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Decreased insect collecting by amateur collectors could impact research

Collaboration between amateur butterfly collectors and entomology researchers has never been so critical to ensuring that critically important large-scale contemporary and future ecological, conservation, and evolutionary hypotheses concerning insects can be tested.

Underwing moths at the A.J. Cook Arthropod Research Collection
North American underwing moths from the A.J. Cook Arthropod Research Collection. Credit: Erica Fischer

Noting that many insect collections, particularly of butterflies and moths, come from amateur collectors, Anthony Cognato, professor in the Michigan State University Department of Entomology and collection director of the A. J. Cook Arthropod Research Collection at MSU; and master’s student Erica Fischer, evaluated the overall impact of these existing specimen collections on past and current research.

Cognato and Fischer’s research was recently published in BioScience, where their findings noted an alarming decline in the acquisition of Lepidoptera specimens, which is problematic for research since such collections provide a record of changes in species range, seasonality, and the phenotypic plasticity of morphological traits. Reduced collecting of such specimens may compromise critically important testing of contemporary and future ecological, conservation and evolutionary hypotheses on a grand scale, particularly given documented declines in insect populations.

Image of Anthony Cognato showing a Leidoptera specimen
Anthony Cognato, MSU entomologist and director of the A.J. Cook Arthropod Research Collection at MSU, examines a moth specimen. Courtesy photo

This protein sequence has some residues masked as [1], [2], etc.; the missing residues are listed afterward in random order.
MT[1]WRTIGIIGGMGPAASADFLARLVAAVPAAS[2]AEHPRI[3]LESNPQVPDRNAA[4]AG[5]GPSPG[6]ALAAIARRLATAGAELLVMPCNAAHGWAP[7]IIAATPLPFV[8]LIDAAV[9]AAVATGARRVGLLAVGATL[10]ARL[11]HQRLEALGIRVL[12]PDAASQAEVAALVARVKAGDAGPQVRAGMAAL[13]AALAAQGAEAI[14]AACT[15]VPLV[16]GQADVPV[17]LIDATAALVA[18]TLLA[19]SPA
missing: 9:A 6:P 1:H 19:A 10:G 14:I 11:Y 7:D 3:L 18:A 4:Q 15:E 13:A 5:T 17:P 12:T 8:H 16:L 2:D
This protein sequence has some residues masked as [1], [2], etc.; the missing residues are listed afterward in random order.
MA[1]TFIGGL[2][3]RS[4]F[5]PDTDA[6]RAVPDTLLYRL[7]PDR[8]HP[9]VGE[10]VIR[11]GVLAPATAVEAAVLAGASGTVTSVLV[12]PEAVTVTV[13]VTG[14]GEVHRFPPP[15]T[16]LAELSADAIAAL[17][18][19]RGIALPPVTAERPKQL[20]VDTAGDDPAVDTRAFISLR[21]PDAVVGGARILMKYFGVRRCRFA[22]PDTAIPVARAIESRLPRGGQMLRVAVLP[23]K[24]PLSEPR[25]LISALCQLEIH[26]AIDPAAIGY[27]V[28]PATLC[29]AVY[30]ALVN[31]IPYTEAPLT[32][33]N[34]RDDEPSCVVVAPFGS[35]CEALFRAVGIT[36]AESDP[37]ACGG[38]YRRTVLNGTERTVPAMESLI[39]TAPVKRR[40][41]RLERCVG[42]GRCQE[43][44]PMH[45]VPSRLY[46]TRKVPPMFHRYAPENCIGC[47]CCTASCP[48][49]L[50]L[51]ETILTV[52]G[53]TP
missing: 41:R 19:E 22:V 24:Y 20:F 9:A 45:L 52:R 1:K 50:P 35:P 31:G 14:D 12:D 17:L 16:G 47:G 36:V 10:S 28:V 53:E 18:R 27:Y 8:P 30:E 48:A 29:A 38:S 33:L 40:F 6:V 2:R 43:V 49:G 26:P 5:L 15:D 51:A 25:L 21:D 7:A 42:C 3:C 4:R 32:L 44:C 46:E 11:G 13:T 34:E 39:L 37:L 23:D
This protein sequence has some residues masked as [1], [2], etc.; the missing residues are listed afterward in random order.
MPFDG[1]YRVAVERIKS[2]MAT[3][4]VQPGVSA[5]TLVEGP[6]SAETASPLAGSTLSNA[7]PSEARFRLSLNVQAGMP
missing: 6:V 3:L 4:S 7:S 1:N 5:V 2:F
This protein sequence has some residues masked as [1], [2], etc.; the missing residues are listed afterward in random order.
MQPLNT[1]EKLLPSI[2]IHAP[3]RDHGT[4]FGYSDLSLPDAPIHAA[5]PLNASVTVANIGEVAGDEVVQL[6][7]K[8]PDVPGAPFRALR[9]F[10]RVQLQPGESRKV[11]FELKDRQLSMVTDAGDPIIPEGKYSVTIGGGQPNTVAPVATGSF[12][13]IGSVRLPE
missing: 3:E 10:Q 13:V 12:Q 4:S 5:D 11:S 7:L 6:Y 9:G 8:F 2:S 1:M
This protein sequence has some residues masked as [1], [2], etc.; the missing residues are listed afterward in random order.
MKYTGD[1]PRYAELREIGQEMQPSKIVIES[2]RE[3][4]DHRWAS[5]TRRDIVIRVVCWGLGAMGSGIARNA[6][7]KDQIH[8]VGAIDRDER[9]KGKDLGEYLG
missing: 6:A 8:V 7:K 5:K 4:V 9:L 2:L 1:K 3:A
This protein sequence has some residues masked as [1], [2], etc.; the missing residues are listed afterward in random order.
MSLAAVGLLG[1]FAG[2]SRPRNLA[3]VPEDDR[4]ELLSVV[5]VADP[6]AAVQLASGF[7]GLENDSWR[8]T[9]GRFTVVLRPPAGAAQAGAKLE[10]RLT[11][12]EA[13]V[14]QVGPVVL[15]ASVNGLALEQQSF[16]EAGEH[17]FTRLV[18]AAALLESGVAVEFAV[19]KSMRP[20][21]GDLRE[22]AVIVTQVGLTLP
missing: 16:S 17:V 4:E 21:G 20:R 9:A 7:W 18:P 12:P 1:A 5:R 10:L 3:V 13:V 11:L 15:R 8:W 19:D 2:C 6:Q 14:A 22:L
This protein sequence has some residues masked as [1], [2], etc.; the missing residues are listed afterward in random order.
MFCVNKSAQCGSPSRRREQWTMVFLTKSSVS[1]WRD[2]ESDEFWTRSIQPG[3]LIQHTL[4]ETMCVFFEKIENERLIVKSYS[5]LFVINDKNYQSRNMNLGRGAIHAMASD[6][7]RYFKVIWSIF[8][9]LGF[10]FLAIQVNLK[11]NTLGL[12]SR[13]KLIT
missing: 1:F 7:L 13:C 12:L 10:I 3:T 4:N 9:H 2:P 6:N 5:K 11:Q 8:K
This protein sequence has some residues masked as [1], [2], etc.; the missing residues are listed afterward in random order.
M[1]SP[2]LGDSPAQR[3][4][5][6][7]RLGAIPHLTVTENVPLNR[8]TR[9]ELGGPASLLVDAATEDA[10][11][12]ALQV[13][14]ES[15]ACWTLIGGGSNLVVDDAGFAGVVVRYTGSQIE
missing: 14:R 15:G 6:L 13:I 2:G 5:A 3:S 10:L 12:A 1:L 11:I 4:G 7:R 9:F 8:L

“In order to scientifically test a hypothesis, many specimens—sometimes hundreds—are needed,” Cognato said. “Fewer amateur collectors means fewer specimens available for research, which is concerning.”

Using data associated with more than 1.4 million Lepidoptera specimens from 75 U.S. insect collections downloaded from the Symbiota Collections of Arthropods Network database (SCAN), Cognato and Fischer narrowed their analysis to only lepidopteran specimens collected in the United States between 1800 and 2018.

“We used both specimen data and observation data from sites like iNaturalist to evaluate the decline in specimen collecting and the influence of nature observation as a pastime,” Fischer explained. “We found that although specimen acquisition has dropped, people are still obviously interested in observing and documenting nature. It’s just that instead of catching and preserving specimens, they’re taking photos.”

Image of Erica Fischer with butterfly on her head.
Erica Fischer enjoys a moment with a butterfly that has landed on their forehead. Courtesy photo

They found that amateurs collected significantly more of the U.S. Lepidoptera specimens in U.S. collections than did professionals. Collecting grew less than one percent (0.71 percent) annually between 1800 and the 1940s, followed by an 82.44 percent increase between 1945 and 1960, with a plateau reached in the 1970s before butterfly collection began to decline in the 1980s, followed by moths in the 1990s. Curiously, although collection has declined dramatically from 18,324 specimens in 1999 to 10,689 in 2009, observing Lepidoptera has increased more than thirty-fold from 1990 to 2010.